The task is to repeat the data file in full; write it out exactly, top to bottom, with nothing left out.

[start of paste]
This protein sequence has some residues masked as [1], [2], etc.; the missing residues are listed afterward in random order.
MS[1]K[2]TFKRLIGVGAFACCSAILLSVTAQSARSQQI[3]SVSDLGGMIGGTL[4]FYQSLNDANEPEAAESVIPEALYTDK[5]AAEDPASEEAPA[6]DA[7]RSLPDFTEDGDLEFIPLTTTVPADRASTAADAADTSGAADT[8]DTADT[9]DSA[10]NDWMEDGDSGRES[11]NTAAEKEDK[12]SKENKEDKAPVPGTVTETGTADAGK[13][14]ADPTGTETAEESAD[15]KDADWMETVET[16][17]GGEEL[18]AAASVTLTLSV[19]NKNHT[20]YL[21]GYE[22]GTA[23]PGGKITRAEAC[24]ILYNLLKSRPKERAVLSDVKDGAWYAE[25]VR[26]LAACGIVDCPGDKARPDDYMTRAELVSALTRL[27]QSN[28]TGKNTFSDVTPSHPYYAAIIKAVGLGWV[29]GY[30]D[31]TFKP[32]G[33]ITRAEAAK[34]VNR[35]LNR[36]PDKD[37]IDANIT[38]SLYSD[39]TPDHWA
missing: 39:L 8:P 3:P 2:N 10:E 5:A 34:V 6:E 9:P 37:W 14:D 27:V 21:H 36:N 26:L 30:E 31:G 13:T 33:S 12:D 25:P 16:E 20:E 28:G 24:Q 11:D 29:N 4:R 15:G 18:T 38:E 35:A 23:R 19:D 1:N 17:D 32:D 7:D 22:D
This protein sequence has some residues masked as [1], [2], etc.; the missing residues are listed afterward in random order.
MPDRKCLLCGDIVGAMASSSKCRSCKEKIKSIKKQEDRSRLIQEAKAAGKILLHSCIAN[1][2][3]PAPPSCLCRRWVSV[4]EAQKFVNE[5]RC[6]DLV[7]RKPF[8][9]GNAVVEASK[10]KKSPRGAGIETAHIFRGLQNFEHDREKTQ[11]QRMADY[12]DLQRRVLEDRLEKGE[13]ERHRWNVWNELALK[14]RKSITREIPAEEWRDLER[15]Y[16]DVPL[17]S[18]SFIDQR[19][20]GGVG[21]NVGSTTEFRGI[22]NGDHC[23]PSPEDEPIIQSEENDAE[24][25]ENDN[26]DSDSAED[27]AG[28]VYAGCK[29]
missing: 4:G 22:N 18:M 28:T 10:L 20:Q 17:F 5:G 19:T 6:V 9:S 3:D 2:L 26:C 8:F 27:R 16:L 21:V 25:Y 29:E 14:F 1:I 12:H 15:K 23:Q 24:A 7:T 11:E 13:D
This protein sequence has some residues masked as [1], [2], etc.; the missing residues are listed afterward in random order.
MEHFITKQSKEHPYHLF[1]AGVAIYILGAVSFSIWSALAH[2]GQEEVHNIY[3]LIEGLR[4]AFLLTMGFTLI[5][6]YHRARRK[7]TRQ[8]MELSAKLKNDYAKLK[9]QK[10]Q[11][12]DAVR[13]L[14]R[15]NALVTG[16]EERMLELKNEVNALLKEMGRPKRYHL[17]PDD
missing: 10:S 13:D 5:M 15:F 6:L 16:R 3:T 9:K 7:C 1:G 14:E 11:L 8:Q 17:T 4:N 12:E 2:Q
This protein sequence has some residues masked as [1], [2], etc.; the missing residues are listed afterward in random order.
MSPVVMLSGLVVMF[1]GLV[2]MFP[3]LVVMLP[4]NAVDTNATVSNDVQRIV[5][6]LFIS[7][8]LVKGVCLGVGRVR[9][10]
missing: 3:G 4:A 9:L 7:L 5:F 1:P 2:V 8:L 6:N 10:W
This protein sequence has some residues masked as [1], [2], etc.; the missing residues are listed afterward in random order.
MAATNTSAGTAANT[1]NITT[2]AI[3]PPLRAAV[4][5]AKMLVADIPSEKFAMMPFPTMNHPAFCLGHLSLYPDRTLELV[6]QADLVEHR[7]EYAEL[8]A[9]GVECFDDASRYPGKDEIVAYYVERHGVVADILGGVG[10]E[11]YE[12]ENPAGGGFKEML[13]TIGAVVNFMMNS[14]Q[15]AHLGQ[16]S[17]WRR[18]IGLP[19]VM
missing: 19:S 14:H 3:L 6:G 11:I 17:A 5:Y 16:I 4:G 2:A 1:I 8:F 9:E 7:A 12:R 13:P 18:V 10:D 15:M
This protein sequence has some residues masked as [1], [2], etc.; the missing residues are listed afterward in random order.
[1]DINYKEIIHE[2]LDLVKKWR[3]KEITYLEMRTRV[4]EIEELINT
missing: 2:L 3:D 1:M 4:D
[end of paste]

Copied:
This protein sequence has some residues masked as [1], [2], etc.; the missing residues are listed afterward in random order.
MS[1]K[2]TFKRLIGVGAFACCSAILLSVTAQSARSQQI[3]SVSDLGGMIGGTL[4]FYQSLNDANEPEAAESVIPEALYTDK[5]AAEDPASEEAPA[6]DA[7]RSLPDFTEDGDLEFIPLTTTVPADRASTAADAADTSGAADT[8]DTADT[9]DSA[10]NDWMEDGDSGRES[11]NTAAEKEDK[12]SKENKEDKAPVPGTVTETGTADAGK[13][14]ADPTGTETAEESAD[15]KDADWMETVET[16][17]GGEEL[18]AAASVTLTLSV[19]NKNHT[20]YL[21]GYE[22]GTA[23]PGGKITRAEAC[24]ILYNLLKSRPKERAVLSDVKDGAWYAE[25]VR[26]LAACGIVDCPGDKARPDDYMTRAELVSALTRL[27]QSN[28]TGKNTFSDVTPSHPYYAAIIKAVGLGWV[29]GY[30]D[31]TFKP[32]G[33]ITRAEAAK[34]VNR[35]LNR[36]PDKD[37]IDANIT[38]SLYSD[39]TPDHWA
missing: 39:L 8:P 3:P 2:N 10:E 5:A 34:V 6:E 9:P 37:W 14:D 27:V 21:H 36:N 26:L 30:E 31:G 13:T 33:S 12:D 25:P 16:E 20:E 28:G 24:Q 11:D 29:N 4:R 15:G 18:T 38:E 35:A 23:R 19:D 1:N 17:D 32:D 7:D 22:D
This protein sequence has some residues masked as [1], [2], etc.; the missing residues are listed afterward in random order.
MPDRKCLLCGDIVGAMASSSKCRSCKEKIKSIKKQEDRSRLIQEAKAAGKILLHSCIAN[1][2][3]PAPPSCLCRRWVSV[4]EAQKFVNE[5]RC[6]DLV[7]RKPF[8][9]GNAVVEASK[10]KKSPRGAGIETAHIFRGLQNFEHDREKTQ[11]QRMADY[12]DLQRRVLEDRLEKGE[13]ERHRWNVWNELALK[14]RKSITREIPAEEWRDLER[15]Y[16]DVPL[17]S[18]SFIDQR[19][20]GGVG[21]NVGSTTEFRGI[22]NGDHC[23]PSPEDEPIIQSEENDAE[24][25]ENDN[26]DSDSAED[27]AG[28]VYAGCK[29]
missing: 4:G 22:N 18:M 28:T 10:L 20:Q 17:F 5:G 19:T 6:V 9:S 3:D 2:L 26:C 8:F 27:R 16:L 21:V 25:Y 29:E 14:F 1:I 12:H 15:K 23:Q 24:A 7:T 11:E 13:D
This protein sequence has some residues masked as [1], [2], etc.; the missing residues are listed afterward in random order.
MEHFITKQSKEHPYHLF[1]AGVAIYILGAVSFSIWSALAH[2]GQEEVHNIY[3]LIEGLR[4]AFLLTMGFTLI[5][6]YHRARRK[7]TRQ[8]MELSAKLKNDYAKLK[9]QK[10]Q[11][12]DAVR[13]L[14]R[15]NALVTG[16]EERMLELKNEVNALLKEMGRPKRYHL[17]PDD
missing: 10:S 13:D 5:M 15:F 6:L 16:R 3:T 9:K 7:C 1:G 14:E 11:L 8:Q 17:T 4:N 12:E 2:Q
This protein sequence has some residues masked as [1], [2], etc.; the missing residues are listed afterward in random order.
MSPVVMLSGLVVMF[1]GLV[2]MFP[3]LVVMLP[4]NAVDTNATVSNDVQRIV[5][6]LFIS[7][8]LVKGVCLGVGRVR[9][10]
missing: 3:G 4:A 9:L 7:L 5:F 1:P 2:V 8:L 6:N 10:W
This protein sequence has some residues masked as [1], [2], etc.; the missing residues are listed afterward in random order.
MAATNTSAGTAANT[1]NITT[2]AI[3]PPLRAAV[4][5]AKMLVADIPSEKFAMMPFPTMNHPAFCLGHLSLYPDRTLELV[6]QADLVEHR[7]EYAEL[8]A[9]GVECFDDASRYPGKDEIVAYYVERHGVVADILGGVG[10]E[11]YE[12]ENPAGGGFKEML[13]TIGAVVNFMMNS[14]Q[15]AHLGQ[16]S[17]WRR[18]IGLP[19]VM
missing: 19:S 14:H 3:L 6:G 11:I 17:A 5:Y 16:I 4:G 2:A 1:I 8:F 9:E 7:A 12:R 13:P 18:V 10:D 15:M
This protein sequence has some residues masked as [1], [2], etc.; the missing residues are listed afterward in random order.
[1]DINYKEIIHE[2]LDLVKKWR[3]KEITYLEMRTRV[4]EIEELINT
missing: 2:L 3:D 1:M 4:D